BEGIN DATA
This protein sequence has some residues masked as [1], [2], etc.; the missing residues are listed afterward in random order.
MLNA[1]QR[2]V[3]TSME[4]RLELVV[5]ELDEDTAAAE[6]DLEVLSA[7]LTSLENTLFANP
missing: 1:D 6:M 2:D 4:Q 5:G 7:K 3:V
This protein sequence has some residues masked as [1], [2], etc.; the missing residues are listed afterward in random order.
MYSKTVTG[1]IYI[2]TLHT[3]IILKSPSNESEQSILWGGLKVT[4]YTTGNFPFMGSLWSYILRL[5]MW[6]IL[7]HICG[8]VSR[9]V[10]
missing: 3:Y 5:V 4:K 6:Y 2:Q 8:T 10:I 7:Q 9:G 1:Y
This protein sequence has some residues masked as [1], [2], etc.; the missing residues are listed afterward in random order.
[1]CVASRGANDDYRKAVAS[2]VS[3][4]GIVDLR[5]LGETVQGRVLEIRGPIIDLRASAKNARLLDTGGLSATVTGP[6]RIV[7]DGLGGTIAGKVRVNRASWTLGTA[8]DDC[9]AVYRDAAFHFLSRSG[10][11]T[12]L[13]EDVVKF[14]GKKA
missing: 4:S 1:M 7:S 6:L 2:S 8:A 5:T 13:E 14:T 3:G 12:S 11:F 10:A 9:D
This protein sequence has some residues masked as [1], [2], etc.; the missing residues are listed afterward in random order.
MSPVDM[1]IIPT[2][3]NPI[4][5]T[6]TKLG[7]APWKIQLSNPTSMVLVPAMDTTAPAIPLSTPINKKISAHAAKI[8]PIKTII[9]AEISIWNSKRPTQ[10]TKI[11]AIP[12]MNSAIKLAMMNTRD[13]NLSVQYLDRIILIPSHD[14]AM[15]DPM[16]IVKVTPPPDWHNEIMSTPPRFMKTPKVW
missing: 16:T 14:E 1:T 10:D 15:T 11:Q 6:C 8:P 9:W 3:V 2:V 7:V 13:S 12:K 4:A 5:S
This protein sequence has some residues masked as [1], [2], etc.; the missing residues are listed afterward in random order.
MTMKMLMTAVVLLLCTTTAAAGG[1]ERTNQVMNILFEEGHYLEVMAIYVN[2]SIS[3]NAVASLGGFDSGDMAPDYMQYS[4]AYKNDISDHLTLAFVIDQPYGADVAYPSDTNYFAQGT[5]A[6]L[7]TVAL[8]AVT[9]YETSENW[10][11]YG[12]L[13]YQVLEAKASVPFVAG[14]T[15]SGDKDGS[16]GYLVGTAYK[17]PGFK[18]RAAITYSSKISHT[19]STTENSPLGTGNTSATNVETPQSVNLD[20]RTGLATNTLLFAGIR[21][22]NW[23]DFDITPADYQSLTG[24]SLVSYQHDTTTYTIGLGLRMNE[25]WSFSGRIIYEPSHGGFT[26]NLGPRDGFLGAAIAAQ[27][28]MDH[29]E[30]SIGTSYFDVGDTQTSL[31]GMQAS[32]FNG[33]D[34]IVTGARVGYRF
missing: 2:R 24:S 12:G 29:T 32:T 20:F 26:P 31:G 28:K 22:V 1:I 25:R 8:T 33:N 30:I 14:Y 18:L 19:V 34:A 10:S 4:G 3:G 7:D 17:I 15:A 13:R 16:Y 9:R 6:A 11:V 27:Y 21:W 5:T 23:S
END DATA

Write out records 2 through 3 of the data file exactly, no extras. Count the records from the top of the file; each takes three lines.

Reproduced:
This protein sequence has some residues masked as [1], [2], etc.; the missing residues are listed afterward in random order.
MYSKTVTG[1]IYI[2]TLHT[3]IILKSPSNESEQSILWGGLKVT[4]YTTGNFPFMGSLWSYILRL[5]MW[6]IL[7]HICG[8]VSR[9]V[10]
missing: 3:Y 5:V 4:K 6:Y 2:Q 8:T 10:I 7:Q 9:G 1:Y
This protein sequence has some residues masked as [1], [2], etc.; the missing residues are listed afterward in random order.
[1]CVASRGANDDYRKAVAS[2]VS[3][4]GIVDLR[5]LGETVQGRVLEIRGPIIDLRASAKNARLLDTGGLSATVTGP[6]RIV[7]DGLGGTIAGKVRVNRASWTLGTA[8]DDC[9]AVYRDAAFHFLSRSG[10][11]T[12]L[13]EDVVKF[14]GKKA
missing: 4:S 1:M 7:S 6:L 2:S 8:A 5:T 13:E 14:T 3:G 12:S 11:F 10:A 9:D